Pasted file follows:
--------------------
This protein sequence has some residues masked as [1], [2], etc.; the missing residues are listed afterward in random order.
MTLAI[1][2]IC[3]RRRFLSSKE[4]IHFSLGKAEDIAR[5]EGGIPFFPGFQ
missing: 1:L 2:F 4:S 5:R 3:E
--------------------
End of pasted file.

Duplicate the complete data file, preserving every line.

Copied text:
This protein sequence has some residues masked as [1], [2], etc.; the missing residues are listed afterward in random order.
MTLAI[1][2]IC[3]RRRFLSSKE[4]IHFSLGKAEDIAR[5]EGGIPFFPGFQ
missing: 1:L 2:F 4:S 5:R 3:E